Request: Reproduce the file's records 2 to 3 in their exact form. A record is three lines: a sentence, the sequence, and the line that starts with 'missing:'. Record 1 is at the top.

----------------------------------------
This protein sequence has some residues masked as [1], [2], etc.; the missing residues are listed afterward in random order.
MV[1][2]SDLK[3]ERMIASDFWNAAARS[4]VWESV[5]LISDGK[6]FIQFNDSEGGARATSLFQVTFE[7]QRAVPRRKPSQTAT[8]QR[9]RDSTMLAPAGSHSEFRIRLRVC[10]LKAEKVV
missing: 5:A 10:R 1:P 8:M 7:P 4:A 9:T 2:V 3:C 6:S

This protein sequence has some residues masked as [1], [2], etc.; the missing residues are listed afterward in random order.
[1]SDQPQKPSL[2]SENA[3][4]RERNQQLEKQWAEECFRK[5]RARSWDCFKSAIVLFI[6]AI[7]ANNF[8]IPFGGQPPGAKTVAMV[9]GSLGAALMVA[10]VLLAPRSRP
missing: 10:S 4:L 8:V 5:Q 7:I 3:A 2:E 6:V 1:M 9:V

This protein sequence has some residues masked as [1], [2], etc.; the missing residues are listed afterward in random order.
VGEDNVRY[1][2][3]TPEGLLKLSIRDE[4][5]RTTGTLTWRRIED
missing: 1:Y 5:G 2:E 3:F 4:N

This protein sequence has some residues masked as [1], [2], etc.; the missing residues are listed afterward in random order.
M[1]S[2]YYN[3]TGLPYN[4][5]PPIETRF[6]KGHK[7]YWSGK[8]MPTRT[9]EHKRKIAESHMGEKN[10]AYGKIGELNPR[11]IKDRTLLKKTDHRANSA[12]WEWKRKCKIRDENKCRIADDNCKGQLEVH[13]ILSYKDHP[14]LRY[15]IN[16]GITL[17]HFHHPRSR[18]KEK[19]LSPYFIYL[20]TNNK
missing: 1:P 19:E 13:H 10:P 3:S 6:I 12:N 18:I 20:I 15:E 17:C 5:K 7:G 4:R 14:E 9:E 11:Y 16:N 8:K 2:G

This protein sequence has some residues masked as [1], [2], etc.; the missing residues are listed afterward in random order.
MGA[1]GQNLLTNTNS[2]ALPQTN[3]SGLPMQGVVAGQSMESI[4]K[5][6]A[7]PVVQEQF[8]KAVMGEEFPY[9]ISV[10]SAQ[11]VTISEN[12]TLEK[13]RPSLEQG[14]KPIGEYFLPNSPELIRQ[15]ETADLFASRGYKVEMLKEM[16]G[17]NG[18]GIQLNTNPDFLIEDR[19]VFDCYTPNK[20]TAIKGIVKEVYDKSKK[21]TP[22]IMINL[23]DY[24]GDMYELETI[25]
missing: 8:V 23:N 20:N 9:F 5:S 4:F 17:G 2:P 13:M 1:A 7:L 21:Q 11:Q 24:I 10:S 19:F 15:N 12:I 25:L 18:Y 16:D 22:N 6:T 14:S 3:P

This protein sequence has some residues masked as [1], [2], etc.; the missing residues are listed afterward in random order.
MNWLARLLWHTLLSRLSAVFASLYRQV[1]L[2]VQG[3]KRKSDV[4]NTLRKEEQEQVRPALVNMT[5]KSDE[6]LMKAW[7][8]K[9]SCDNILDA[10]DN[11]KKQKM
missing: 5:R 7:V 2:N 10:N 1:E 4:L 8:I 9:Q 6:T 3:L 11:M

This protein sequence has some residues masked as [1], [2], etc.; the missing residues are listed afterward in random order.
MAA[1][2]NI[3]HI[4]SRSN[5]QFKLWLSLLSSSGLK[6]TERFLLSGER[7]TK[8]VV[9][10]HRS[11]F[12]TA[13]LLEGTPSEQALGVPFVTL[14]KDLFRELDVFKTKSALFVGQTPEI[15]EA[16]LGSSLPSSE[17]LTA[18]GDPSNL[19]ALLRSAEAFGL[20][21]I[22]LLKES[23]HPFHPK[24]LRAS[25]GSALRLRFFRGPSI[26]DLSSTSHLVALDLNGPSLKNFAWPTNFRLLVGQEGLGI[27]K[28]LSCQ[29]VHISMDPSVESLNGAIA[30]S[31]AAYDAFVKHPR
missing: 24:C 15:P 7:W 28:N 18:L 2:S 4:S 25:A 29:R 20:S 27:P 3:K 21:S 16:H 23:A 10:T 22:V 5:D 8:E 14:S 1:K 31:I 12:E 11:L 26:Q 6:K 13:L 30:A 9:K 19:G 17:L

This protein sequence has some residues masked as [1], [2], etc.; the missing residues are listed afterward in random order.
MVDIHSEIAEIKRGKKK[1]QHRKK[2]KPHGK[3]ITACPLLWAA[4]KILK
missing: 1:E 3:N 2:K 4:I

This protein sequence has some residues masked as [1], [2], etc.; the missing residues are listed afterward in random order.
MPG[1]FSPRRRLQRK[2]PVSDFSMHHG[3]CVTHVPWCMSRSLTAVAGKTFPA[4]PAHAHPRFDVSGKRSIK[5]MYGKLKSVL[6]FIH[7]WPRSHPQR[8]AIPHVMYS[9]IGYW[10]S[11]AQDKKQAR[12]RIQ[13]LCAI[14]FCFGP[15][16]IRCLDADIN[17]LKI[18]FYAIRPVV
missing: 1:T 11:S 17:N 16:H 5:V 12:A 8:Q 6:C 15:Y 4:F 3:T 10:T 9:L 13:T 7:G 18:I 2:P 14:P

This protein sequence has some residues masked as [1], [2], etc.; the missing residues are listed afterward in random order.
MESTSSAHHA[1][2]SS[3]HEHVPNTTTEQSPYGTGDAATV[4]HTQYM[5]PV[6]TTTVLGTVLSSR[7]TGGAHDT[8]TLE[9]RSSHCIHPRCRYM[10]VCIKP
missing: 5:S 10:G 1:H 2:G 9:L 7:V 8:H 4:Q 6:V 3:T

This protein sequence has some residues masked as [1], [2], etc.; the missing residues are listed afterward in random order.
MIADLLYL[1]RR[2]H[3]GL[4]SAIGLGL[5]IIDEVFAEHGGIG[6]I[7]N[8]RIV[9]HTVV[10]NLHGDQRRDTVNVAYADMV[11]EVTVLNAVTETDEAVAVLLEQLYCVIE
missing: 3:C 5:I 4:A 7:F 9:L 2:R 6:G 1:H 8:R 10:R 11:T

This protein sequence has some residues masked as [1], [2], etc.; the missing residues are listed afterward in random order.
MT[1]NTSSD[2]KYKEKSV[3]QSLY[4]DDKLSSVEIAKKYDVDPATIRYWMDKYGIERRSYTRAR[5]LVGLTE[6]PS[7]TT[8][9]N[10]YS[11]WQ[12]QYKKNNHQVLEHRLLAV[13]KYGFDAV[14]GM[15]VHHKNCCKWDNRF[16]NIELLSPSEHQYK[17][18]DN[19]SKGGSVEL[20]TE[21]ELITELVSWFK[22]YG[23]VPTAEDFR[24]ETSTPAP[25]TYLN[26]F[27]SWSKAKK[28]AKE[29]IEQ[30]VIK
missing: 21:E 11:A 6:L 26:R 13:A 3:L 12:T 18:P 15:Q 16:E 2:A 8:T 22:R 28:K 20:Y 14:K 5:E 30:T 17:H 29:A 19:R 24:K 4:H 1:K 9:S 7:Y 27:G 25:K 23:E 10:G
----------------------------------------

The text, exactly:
This protein sequence has some residues masked as [1], [2], etc.; the missing residues are listed afterward in random order.
[1]SDQPQKPSL[2]SENA[3][4]RERNQQLEKQWAEECFRK[5]RARSWDCFKSAIVLFI[6]AI[7]ANNF[8]IPFGGQPPGAKTVAMV[9]GSLGAALMVA[10]VLLAPRSRP
missing: 10:S 4:L 8:V 5:Q 7:I 3:A 2:E 6:V 1:M 9:V

This protein sequence has some residues masked as [1], [2], etc.; the missing residues are listed afterward in random order.
VGEDNVRY[1][2][3]TPEGLLKLSIRDE[4][5]RTTGTLTWRRIED
missing: 1:Y 5:G 2:E 3:F 4:N